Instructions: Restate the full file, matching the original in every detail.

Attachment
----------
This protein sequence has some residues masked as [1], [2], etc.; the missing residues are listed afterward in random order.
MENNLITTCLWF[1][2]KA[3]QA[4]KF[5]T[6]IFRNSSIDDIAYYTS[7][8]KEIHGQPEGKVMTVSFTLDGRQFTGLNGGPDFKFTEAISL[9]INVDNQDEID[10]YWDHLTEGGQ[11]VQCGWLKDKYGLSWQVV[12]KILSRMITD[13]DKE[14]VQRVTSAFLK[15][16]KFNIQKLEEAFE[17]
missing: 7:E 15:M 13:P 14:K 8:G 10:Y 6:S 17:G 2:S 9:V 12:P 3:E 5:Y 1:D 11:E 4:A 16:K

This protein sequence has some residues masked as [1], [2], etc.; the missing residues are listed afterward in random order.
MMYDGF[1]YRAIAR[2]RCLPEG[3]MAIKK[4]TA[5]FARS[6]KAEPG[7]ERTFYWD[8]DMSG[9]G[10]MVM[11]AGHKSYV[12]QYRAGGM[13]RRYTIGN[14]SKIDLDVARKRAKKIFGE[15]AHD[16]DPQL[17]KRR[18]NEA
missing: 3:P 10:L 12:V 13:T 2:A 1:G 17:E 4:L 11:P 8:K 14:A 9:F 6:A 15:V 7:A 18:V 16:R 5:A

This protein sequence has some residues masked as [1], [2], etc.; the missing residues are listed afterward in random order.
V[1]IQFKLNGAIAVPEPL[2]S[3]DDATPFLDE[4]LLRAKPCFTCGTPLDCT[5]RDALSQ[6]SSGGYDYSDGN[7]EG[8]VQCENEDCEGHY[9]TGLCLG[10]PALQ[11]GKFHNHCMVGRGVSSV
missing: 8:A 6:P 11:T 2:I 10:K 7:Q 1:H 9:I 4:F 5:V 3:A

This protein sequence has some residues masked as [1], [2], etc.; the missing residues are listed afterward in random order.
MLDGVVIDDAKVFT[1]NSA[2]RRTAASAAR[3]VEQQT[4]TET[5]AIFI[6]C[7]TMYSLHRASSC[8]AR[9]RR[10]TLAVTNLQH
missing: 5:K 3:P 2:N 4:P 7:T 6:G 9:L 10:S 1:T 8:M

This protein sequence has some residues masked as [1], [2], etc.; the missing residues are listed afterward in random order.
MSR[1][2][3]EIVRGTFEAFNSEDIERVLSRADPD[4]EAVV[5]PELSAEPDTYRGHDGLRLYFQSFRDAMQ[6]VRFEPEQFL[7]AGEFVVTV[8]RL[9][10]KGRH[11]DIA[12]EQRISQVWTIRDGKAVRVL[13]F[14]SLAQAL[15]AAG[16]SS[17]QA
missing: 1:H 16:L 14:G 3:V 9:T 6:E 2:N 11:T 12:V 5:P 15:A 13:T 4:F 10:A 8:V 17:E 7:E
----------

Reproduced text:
This protein sequence has some residues masked as [1], [2], etc.; the missing residues are listed afterward in random order.
MENNLITTCLWF[1][2]KA[3]QA[4]KF[5]T[6]IFRNSSIDDIAYYTS[7][8]KEIHGQPEGKVMTVSFTLDGRQFTGLNGGPDFKFTEAISL[9]INVDNQDEID[10]YWDHLTEGGQ[11]VQCGWLKDKYGLSWQVV[12]KILSRMITD[13]DKE[14]VQRVTSAFLK[15][16]KFNIQKLEEAFE[17]
missing: 7:E 15:M 13:P 14:K 8:G 10:Y 6:S 17:G 2:S 9:V 12:P 3:E 5:Y 1:D 11:E 4:A 16:K

This protein sequence has some residues masked as [1], [2], etc.; the missing residues are listed afterward in random order.
MMYDGF[1]YRAIAR[2]RCLPEG[3]MAIKK[4]TA[5]FARS[6]KAEPG[7]ERTFYWD[8]DMSG[9]G[10]MVM[11]AGHKSYV[12]QYRAGGM[13]RRYTIGN[14]SKIDLDVARKRAKKIFGE[15]AHD[16]DPQL[17]KRR[18]NEA
missing: 3:P 10:L 12:V 13:T 2:A 1:G 17:E 4:L 11:P 8:K 14:A 9:F 6:A 15:V 7:A 18:V 16:R 5:A

This protein sequence has some residues masked as [1], [2], etc.; the missing residues are listed afterward in random order.
V[1]IQFKLNGAIAVPEPL[2]S[3]DDATPFLDE[4]LLRAKPCFTCGTPLDCT[5]RDALSQ[6]SSGGYDYSDGN[7]EG[8]VQCENEDCEGHY[9]TGLCLG[10]PALQ[11]GKFHNHCMVGRGVSSV
missing: 8:A 6:P 11:T 2:I 10:K 7:Q 1:H 9:I 4:F 5:V 3:A

This protein sequence has some residues masked as [1], [2], etc.; the missing residues are listed afterward in random order.
MLDGVVIDDAKVFT[1]NSA[2]RRTAASAAR[3]VEQQT[4]TET[5]AIFI[6]C[7]TMYSLHRASSC[8]AR[9]RR[10]TLAVTNLQH
missing: 5:K 3:P 2:N 4:P 7:T 6:G 9:L 10:S 1:T 8:M

This protein sequence has some residues masked as [1], [2], etc.; the missing residues are listed afterward in random order.
MSR[1][2][3]EIVRGTFEAFNSEDIERVLSRADPD[4]EAVV[5]PELSAEPDTYRGHDGLRLYFQSFRDAMQ[6]VRFEPEQFL[7]AGEFVVTV[8]RL[9][10]KGRH[11]DIA[12]EQRISQVWTIRDGKAVRVL[13]F[14]SLAQAL[15]AAG[16]SS[17]QA
missing: 1:H 16:L 14:G 3:V 9:T 6:E 2:N 11:T 12:V 5:P 15:A 13:T 4:F 10:A 8:V 17:E 7:E